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SPR analysis of binding of G4-forming DNAs to target proteins.(a) SPR binding signal of VEGFA G4 (top) and VEGFA G4 mutant (bottom) to VEGF165 immobilized on a CM5 chip. (b) SPR binding signal of PDGFA G4 (top) or PDGFA G4 mutant (bottom) to PDGF-AA immobilized on a CM5 chip. (c) SPR binding signal of RB1 to RB1 G4 immobilized on an SA chip (top) or RB1 G4 mutant immobilized on an SA chip (bottom).
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pone-0065497-g002: SPR analysis of binding of G4-forming DNAs to target proteins.(a) SPR binding signal of VEGFA G4 (top) and VEGFA G4 mutant (bottom) to VEGF165 immobilized on a CM5 chip. (b) SPR binding signal of PDGFA G4 (top) or PDGFA G4 mutant (bottom) to PDGF-AA immobilized on a CM5 chip. (c) SPR binding signal of RB1 to RB1 G4 immobilized on an SA chip (top) or RB1 G4 mutant immobilized on an SA chip (bottom).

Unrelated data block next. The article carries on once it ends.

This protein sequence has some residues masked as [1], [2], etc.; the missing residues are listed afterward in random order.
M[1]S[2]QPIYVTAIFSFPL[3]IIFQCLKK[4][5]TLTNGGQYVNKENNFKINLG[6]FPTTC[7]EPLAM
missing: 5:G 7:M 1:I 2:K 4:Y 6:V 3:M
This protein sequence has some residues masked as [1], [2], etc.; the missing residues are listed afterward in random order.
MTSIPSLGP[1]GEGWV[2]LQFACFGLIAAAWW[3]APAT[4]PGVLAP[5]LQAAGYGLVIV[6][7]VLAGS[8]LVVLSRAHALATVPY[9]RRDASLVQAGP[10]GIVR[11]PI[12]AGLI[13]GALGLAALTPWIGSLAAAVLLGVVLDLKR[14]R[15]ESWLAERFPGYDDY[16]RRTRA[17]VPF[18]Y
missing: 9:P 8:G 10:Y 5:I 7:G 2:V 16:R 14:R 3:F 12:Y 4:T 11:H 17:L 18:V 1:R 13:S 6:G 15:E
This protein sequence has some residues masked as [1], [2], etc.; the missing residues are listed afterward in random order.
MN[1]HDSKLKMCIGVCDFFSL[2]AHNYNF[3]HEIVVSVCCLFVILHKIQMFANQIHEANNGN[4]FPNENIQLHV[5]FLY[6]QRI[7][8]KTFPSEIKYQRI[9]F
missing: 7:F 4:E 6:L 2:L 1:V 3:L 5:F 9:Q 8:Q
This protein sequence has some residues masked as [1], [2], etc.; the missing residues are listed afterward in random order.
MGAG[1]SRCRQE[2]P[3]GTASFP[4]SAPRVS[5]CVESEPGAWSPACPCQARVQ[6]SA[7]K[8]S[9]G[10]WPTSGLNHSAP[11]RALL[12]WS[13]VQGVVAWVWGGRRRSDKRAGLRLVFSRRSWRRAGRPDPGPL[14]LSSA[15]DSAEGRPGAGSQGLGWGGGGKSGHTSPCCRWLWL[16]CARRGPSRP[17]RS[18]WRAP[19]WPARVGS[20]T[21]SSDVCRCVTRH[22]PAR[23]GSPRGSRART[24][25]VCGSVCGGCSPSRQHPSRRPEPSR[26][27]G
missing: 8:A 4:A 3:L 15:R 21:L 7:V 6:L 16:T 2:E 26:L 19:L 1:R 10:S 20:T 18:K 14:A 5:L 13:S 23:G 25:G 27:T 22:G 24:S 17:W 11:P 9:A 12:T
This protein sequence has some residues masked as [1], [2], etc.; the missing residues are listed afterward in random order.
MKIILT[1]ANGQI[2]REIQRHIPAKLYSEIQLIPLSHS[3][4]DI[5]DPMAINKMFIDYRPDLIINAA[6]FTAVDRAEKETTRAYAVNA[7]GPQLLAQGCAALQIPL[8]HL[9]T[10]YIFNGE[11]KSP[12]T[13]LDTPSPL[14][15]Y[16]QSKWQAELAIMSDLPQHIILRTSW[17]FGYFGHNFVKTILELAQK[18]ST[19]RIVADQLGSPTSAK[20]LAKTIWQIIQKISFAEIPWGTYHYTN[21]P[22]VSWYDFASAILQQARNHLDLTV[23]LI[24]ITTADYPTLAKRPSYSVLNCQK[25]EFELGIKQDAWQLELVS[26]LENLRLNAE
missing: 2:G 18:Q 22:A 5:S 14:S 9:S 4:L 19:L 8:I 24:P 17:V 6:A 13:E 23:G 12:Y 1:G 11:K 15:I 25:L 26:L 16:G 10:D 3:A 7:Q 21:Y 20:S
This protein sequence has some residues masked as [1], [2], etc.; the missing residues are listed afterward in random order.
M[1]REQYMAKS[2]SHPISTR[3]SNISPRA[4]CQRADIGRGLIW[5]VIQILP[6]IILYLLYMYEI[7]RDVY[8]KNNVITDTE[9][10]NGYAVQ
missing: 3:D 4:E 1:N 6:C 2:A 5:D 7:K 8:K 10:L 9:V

Mentions: We next investigated the binding kinetics of VEGFA G4, PDGFA G4, and RB1 G4 to their target proteins by SPR. In SPR analysis of VEGFA G4 and PDGFA G4, the target proteins were immobilized on a CM5 chip via amine coupling and non-labeled oligonucleotides were then applied to the sensor chip. In SPR analysis of RB1 G4, biotinylated oligonucleotides were immobilized on the sensor chip SA and RB1 protein was then applied to the sensor chip. As a control, we used mutant VEGFA G4, PDGFA G4, and RB1 G4 that were not expected to form the G4 structure (Table 1). In SPR analysis, we detected the binding signal of VEGFA G4, PDGFA G4, and RB1 G4 to the target proteins, and their Kd values were calculated to be 1.7×10−7 M, 6.3×10−9 M, and 4.4×10−7 M, respectively (Figure 2). The Kd value of VEGFA G4 to VEGF165 was similar to that of the VEGF165 DNA aptamer obtained by SELEX [40], and PDGFA G4 bound to PDGF-AA at a nanomolar level, suggesting that DNA aptamers that bind to the target protein with high affinity can be obtained by G4PAS. However, mutant VEGFA G4, PDGFA G4, and RB1 G4 did not bind to their target proteins. These results indicated that the G4 structures are important for recognizing their target proteins.